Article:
Peter Fimrite
Saturday, March 3, 2012
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A formal complaint has been filed accusing the California Fish and Game Commission president who shot a cougar in Idaho of violating California law by accepting a free hunt, complete with dogs and a tracker.

Daniel Richards, a San Bernardino County Republican who has been a commissioner since 2008, killed the cat at a ranch that normally charges thousands for the privilege, according to the complaint filed with the California Fair Political Practices Commission.

Kathy Bowler, the former executive director of the California Democratic Party, filed the complaint, citing state law limiting gifts to elected officials and members of state boards and commissions to a maximum of $420 a year. Bowler also complained that Richards did not report the gift to the FPPC. Under state law, gifts must be reported within 30 days.

It is the latest development in a controversy that began when Richards sent a photo to the Western Outdoor News blog of himself lifting the dead cougar during a Jan. 20 expedition at the Flying B Ranch in northern Idaho. The blog quoted the giddy commissioner saying, “I’m glad it’s legal in Idaho.”

Richards, who has claimed in previous interviews that he is an avid hunter who got his first gun when he was 10, told the blog the eight-hour hunt was the fulfillment of a long-held goal.

Puma hunting was banned in California in 1971 and voters renewed the ban in 1990. Lt. Gov. Gavin Newsom, 40 Democratic Assembly members, animal rights groups and citizens have demanded that Richards resign from the commission, which oversees wildlife management in California. But Richards has been defiant, telling legislators to mind their own business, boasting that he dined on cougar the night of the hunt, and appearing on a conservative talk show and attacking his critics. Richards, who has refused to comment beyond his provocative statements on the radio, has never addressed the issue of whether he paid for the hunt.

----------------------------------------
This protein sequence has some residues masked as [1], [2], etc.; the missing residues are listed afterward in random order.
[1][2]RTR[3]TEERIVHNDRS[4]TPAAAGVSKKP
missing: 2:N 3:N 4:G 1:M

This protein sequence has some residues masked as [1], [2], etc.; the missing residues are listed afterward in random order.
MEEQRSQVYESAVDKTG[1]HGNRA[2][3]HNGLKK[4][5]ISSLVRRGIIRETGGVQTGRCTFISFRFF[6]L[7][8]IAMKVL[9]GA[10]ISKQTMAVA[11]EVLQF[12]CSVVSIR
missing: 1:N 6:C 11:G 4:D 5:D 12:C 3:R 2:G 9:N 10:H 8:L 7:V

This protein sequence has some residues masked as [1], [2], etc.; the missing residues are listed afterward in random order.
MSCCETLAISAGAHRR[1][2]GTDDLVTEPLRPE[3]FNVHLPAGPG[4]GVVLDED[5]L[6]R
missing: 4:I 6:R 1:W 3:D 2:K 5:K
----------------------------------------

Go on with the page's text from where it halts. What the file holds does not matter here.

Flying B Ranch charges $6,800 for seven days of cougar hunting with two guides. The price includes airport pickup, meals, drinks and a room in the lodge on the 14,000-acre ranch, according to Joseph Peterson, the ranch manager.

Bird hunting

Peterson said Friday that Richards went to the ranch in January to hunt for pheasant, partridge and other birds at a cost of $1,600 a day. He said Richards and a group of four or five others shot clay pigeons on the first afternoon and were planning to hunt birds the next couple of days. While they were hunting birds, he said, puma tracks were spotted by ranch workers, who then asked members of Richards’ group whether they wanted to participate in a puma hunt.

“He said he would love to because he’s never seen a mountain lion,” Peterson said of Richards.

Several members of Richards’ group were present, Peterson said, when three pumas were treed by hounds that day. Peterson said one of the cougars was shot by an employee and another was shot by a guest. The third was let go, Peterson said.

Puma exhausted

Richards knew Peterson was going out the next morning to look for more mountain lion tracks.

“He said if we found one of larger size he was interested in harvesting it,” said Peterson, who fetched Richards when he spotted new tracks. “He was there when we set the hounds loose.”

The hunt was grueling and dangerous, according to Peterson. The desperate puma raced through forests and scaled rocky, nearly inaccessible cliffs that the dogs couldn’t get through and had to be taken around. At one point the cougar circled back on his own tracks and tricked the dogs. On two occasions, the puma climbed trees to rest, but jumped back down and escaped before the hunters got there.

Finally, the big cat was too exhausted to go on and planted himself 40-feet up in a large Douglas fir tree.

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